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Takata says it is subject of US criminal probe on air bags

A Takata employee sews an airbag at Takata's current crash-testing facility in Auburn Hills, Michigan.
Bill Pugliano | Getty Images
A Takata employee sews an airbag at Takata's current crash-testing facility in Auburn Hills, Michigan.

Takata is the subject of a U.S. criminal investigation over defective car air bags that have been linked to five deaths, and executives from the Japanese company and its major client Honda Motor are expected to face congressional hearings in the coming week.

A federal grand jury in New York has subpoenaed Takata's U.S. unit to produce documents on the air bag defects, the company's Tokyo-based spokesman said on Thursday.

Read MoreUS opens probe into Honda reporting of Takata air bag failures

Separately, the U.S. Senate commerce committee scheduled a hearing next Thursday to solicit testimony from Takata executives on air bag defects, as well as from officials of the National Highway Traffic Safety Administration (NHTSA) on the vehicle recall process. Honda said it will also send a representative to testify before the Senate committee on Thursday.

Defective Takata air bag inflators have been found to explode with dangerous force in accidents, sending shards of metal into the vehicle.

An investigation by U.S. prosecutors in Manhattan into the Japanese safety-parts maker had been previously reported, but Thursday's statement is the first indication that a seated grand jury was seeking evidence. Takata disclosed the probe in a closed-door meeting with financial analysts, according to an account from one participant.

Adding production lines

A Takata spokeswoman in Tokyo said on Friday the company is preparing to add two new production lines at its plant in Monclova, Mexico, to make replacement air bag inflators - the explosive devices that allow air bags to inflate in a fraction of a second during a crash. A January start-up is planned for the new production lines in Mexico, the company said.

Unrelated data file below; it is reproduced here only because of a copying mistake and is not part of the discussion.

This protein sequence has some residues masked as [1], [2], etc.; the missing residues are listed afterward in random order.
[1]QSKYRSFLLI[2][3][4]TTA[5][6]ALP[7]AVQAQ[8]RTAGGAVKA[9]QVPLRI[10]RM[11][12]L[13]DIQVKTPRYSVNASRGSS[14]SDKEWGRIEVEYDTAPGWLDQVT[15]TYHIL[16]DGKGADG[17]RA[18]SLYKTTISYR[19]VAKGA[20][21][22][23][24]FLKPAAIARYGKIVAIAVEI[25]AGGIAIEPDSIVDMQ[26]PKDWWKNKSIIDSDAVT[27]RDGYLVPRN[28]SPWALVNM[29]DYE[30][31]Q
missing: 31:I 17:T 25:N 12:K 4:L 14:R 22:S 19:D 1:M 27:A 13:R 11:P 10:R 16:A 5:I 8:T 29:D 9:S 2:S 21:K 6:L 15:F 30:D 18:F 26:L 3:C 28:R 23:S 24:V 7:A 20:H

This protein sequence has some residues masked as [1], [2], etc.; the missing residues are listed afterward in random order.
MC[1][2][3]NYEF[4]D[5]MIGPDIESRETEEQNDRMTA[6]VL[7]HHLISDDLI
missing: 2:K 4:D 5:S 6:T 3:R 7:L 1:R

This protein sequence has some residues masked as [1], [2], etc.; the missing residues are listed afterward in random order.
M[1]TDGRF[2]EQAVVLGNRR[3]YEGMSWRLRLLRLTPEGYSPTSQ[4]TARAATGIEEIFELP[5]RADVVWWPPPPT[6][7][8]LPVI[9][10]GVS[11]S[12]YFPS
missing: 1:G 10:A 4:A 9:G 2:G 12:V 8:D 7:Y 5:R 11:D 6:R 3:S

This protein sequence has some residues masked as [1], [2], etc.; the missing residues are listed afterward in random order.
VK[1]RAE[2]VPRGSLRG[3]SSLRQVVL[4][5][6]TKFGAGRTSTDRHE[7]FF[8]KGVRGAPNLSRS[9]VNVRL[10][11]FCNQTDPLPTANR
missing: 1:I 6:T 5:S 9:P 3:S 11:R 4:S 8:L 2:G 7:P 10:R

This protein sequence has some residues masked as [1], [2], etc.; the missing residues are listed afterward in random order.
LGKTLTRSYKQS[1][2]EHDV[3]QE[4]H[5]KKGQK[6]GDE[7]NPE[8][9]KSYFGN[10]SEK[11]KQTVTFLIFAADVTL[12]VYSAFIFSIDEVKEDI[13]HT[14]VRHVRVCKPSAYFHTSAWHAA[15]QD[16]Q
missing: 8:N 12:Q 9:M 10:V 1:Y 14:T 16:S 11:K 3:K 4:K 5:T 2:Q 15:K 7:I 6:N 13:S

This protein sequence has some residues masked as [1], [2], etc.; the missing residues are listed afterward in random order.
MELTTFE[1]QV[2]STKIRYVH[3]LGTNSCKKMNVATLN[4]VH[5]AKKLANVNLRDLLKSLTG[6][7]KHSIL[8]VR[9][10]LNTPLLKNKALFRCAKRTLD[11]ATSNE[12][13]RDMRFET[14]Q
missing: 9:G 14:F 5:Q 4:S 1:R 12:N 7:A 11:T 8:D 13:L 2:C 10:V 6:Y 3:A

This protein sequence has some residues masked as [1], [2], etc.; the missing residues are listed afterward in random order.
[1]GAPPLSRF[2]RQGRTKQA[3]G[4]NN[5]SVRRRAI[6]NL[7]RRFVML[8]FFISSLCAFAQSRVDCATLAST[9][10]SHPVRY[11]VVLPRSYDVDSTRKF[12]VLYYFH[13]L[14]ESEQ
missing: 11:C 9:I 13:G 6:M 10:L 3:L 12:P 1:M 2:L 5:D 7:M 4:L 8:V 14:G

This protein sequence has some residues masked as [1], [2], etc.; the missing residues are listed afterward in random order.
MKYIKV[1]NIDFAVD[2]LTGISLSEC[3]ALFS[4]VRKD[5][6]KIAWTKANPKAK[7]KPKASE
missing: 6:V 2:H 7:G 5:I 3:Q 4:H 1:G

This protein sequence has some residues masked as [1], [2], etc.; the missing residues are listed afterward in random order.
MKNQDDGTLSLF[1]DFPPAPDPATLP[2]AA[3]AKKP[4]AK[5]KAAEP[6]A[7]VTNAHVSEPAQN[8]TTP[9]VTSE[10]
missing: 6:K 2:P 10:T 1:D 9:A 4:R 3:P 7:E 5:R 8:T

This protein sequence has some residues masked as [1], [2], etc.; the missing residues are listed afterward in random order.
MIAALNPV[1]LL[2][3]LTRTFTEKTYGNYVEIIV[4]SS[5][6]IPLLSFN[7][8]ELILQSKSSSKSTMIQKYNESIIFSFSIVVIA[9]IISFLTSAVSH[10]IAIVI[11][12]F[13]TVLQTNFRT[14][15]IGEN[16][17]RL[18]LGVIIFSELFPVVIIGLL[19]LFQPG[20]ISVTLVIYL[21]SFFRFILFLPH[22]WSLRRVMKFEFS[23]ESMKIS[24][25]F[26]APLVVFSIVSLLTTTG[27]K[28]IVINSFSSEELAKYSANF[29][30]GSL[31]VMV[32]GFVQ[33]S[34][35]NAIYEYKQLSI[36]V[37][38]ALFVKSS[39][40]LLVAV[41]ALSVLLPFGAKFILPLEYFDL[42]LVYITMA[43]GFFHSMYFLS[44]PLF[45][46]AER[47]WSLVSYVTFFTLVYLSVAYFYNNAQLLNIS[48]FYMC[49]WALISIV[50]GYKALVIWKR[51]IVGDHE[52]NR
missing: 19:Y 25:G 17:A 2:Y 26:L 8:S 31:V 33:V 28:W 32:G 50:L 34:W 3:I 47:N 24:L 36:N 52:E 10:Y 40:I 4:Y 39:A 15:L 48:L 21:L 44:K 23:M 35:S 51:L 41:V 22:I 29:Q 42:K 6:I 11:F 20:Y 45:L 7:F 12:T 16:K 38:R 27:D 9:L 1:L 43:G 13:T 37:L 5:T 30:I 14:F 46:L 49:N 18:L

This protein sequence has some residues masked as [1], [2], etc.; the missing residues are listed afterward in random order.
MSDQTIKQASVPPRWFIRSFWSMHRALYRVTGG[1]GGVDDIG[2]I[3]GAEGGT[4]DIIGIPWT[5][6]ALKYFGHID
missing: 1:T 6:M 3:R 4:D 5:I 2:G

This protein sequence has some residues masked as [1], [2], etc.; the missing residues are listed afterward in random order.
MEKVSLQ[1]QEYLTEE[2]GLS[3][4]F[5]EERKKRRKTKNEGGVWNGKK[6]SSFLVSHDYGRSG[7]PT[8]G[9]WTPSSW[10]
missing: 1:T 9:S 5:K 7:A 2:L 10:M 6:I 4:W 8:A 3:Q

Takata said it could not disclose the scope of the capacity increase, but noted it had been planned before Honda's latest recall was announced.

On Thursday, Takata told analysts in Tokyo that it was making "constant improvements" to the chemical compound used in its inflators, but said they were not related to any defects or accidents.

Read MoreMore air bag recalls could test automakers' Takata ties

Since 2000, Takata has made more than 100 million inflators, according to industry estimates and company data. Since 2008, more than 17 million cars equipped with Takata air bags have been recalled, including over 11 million in the United States.

CEO apologizes

In a statement posted Thursday on Takata's website, CEO Shigehisa Takada apologized to customers and shareholders for the recalls: "Our whole company will strengthen our quality management structure and work to prevent an incident from occurring again," he said.

Separately, Takata disputed a recent New York Times report that it had failed to tell federal regulators that it had found signs of air bag defects in secret tests in 2004 in Michigan.

The company said it believed the Nov. 6 story "was based on serious misunderstandings of the facts." It said it was testing air bags for tears to cushions in their modules, not for inflator ruptures, as reported.

Read MoreRecalls, uncertainty to push air bag maker Takata to wider loss

The latest fatality linked to Takata air bags, and the first outside the United States, was disclosed earlier on Thursday. Honda said the pregnant woman driver of a Honda City died in July in Malaysia after being hit by shrapnel from a Takata air bag.

All five deaths have been in Honda cars. The Japanese carmaker, Takata's biggest customer, widened its recall for the defective air bags by 170,000 vehicles globally, taking its total to nearly 10 million.